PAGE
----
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Hisashige Tanaka

The Genius of Mechanical Wonders

One of Japan's greatest inventors, he was known as "the genius of mechanical wonders."

Hisashige Tanaka
Hisashige Tanaka [Kurume City Board of Education; photo courtesy of the Board]

Toshiba's founder, Hisashige Tanaka, was born the eldest son of a tortoiseshell craftsman in 1799. At the age of twenty-one, he performed at a local shrine festival with clockwork dolls he constructed himself. This display of technical wizardry created such a stir that he ended up traveling the length and breadth of the country as an itinerant entertainer. Eventually he settled down in Osaka to sell his inventions, including the extremely popular Mujin-to rapeseed-oil lamp that used a compressed air fueling system to burn extra long. Then he scaled further heights of technological ingenuity with Man-nen Jimeisho, the finest traditional Japanese-style clock ever made.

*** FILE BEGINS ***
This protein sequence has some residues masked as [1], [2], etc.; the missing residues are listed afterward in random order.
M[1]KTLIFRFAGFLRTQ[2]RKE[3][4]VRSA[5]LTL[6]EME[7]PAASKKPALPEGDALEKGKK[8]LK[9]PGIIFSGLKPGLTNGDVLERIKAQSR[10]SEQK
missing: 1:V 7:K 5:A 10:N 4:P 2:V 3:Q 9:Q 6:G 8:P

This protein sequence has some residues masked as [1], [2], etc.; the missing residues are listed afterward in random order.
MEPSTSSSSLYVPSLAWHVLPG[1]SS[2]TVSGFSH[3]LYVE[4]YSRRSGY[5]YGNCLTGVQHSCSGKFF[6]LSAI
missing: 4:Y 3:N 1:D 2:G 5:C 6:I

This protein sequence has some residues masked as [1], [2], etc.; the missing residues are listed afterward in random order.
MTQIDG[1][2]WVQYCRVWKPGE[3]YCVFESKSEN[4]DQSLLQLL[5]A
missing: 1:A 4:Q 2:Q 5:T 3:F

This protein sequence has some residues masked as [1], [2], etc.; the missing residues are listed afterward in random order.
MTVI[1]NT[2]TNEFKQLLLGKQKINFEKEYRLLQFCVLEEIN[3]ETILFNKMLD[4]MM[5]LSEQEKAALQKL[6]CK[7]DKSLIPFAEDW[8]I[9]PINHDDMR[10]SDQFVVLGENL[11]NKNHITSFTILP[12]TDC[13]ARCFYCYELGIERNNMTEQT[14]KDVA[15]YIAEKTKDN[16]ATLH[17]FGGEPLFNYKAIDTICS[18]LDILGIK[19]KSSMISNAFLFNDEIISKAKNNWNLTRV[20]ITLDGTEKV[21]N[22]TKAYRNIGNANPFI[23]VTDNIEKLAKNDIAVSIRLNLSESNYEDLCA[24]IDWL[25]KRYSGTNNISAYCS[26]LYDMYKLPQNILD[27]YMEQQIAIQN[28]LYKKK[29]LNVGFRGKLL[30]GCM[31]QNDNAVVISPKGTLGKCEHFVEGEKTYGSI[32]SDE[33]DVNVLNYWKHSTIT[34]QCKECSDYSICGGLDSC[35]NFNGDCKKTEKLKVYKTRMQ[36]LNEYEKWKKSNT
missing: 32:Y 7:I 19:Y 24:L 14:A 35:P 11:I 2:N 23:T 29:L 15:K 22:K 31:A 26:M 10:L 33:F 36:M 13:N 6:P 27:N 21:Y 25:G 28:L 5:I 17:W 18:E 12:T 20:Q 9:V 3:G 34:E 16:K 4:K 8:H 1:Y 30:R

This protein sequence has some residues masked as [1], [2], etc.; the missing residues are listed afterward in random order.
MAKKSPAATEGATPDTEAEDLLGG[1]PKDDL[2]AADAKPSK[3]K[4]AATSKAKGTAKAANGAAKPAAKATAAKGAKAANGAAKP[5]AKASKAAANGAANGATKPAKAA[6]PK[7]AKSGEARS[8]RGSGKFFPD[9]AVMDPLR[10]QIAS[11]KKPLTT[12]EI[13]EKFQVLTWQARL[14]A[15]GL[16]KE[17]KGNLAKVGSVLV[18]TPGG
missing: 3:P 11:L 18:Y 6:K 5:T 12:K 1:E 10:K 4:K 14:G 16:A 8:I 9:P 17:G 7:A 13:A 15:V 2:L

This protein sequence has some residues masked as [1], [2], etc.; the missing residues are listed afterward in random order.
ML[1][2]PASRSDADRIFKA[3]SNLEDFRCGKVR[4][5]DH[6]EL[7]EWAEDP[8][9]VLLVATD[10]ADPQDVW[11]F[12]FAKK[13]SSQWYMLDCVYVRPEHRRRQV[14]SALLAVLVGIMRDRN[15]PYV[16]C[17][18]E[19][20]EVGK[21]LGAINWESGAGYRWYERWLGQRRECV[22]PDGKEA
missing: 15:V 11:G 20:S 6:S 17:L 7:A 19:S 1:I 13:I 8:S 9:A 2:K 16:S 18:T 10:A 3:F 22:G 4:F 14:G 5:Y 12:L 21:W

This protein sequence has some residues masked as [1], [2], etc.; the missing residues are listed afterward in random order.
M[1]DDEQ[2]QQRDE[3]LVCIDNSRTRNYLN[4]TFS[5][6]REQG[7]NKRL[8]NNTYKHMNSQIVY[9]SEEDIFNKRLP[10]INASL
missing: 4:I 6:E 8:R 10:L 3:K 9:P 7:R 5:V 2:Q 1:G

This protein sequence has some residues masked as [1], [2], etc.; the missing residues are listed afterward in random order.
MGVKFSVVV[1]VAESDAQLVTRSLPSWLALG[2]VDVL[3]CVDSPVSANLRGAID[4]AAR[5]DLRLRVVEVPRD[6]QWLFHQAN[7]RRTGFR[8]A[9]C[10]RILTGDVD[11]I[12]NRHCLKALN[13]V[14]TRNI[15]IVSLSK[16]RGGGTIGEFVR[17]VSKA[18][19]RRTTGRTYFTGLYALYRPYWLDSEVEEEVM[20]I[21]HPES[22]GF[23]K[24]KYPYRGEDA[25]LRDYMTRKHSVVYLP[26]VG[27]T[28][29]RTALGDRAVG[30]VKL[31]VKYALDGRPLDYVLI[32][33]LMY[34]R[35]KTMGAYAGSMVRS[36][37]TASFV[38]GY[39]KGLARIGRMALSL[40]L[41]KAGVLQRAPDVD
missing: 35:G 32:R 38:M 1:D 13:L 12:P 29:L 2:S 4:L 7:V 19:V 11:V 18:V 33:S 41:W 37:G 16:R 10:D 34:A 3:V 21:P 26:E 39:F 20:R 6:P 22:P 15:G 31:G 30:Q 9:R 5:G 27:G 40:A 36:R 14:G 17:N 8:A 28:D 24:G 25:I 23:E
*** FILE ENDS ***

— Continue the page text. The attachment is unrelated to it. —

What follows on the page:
In 1854, Hisashige was invited by the Saga clan to help construct steamboats and telegraph equipment. In 1873, he moved to Tokyo to develop a telegraph system at the request of the new national government, which had grown out of the Meiji Restoration. Hisashige's work helped the government meet its goals for economic development with infrastructure improvements in the communications network. Throughout his long life, Hisashige was always ready to meet new challenges. He was an inventor to the core and never lost his penchant for fine craftsmanship.

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